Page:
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Multiorgan transplant recipient dies
0831Don Little
Don Little came home in December to a welcoming crowd at Lee Gilmer Memorial Airport in Gainesville after undergoing a complete abdominal transplant in Indiana. Little died Wednesday. - photo by Scott Rogers | The Times

After a storybook homecoming at Christmastime, Don Little’s friends and family are left with a final chapter that has a sad ending.

Little — who underwent a multiorgan transplant in 2011 to replace a stomach, pancreas, liver and small intestine that had been ravaged by cancer — passed away Wednesday.

“Thanks to everyone for your sweet prayers and posts. My brother Don Little passed away peacefully with family and friends by his side today,” wrote Connie Little Stephens on her Facebook page that evening.

“He was the best brother a girl could have. We will miss him, but we know he is no longer suffering.

“He is having a wonderful homecoming with our Dad. God’s grace is sufficient. Love to all. Remember his wife Debbie and his precious boys, Jeremy and Jordan.”

Prior to his passing, Little fought a battle against a unique case of pancreatic cancer. Testing revealed he had neuroendocrine tumors; such cases represent less than 4 percent of all pancreatic cancer diagnoses.

Following the initial assessment in 2006, it was discovered that the cancer had metastasized and spread to his liver, stomach and small intestine.

After exhausting all other treatment options, Little’s medical team determined that his tumor-riddled organs would need to be replaced simultaneously.

In order to be placed on the transplant list at Indiana University Health University Hospital, one of the few hospitals that performs the multiorgan surgery, Little and his wife had to relocate temporarily to Indianapolis.

They arrived on Sept. 27, 2010, waiting six months before a matching donor was found.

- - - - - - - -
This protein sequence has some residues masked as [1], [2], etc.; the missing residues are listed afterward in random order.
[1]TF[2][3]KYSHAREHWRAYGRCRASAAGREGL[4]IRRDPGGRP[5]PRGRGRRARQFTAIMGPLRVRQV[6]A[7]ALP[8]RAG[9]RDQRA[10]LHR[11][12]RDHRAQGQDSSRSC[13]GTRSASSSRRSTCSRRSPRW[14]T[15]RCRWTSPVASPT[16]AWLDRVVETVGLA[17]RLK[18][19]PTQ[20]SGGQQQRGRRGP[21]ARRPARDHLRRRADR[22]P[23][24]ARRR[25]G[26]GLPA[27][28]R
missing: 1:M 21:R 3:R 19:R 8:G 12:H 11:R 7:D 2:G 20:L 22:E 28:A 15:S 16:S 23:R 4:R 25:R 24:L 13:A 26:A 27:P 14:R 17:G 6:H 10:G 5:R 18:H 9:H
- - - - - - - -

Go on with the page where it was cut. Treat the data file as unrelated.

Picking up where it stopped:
Although the surgery itself went well, Little’s recovery was marred with complications such as a leak in his esophagus and an infection that wreaked havoc on his already weakened body.

There were several occasions when the doctors questioned if Little would survive the ordeal and they instructed his wife to notify the family.

Each time, aided by the many prayers being offered to the heavens on his behalf from Gainesville, Little rallied and pulled through.

“It felt like we were right there with them,” said the Rev. Mark Russell, associate pastor of New Holland Baptist Church, where Don and Debbie Little had been members since the 1980s.

“We kept in close contact. Our interim pastor kept up with Debbie (Little) via cell. We had updates nearly every day. Every time we had an update, we would put it out to our email prayer list.

“On a couple of occasions, we ran a cellphone through our sound system and (Little) was able to address the church from the hospital.”

Finally, after a months-long, hospital-bound recovery, Little was allowed to fly back to Hall County in December, where he was expected to be observed for a few days at the Northeast Georgia Medical Center before being transferred to an acute care rehabilitation center.

In February, more medical complications led to the Littles making another trip to the hospital in Indiana where he’d received his new organs.

Ultimately, the 56-year-old’s body was unable to continue its long fight.

Funeral services for Little will be held at 2 p.m. Sunday at Mount Vernon Baptist Church, 5233 Will Wheeler Road in Murrayville.

“(Little) was a great guy and he’s going to be missed,” Russell said.

“He was a humble man. A warm man and very well thought of in this community. He was all about his family and had a genuine love for people.

“He was a person who got all out of life that he could. This has been a very emotional time for everyone, including his church family, but as believers, we don’t think he lost his battle to cancer.

“We think (Little) won.”

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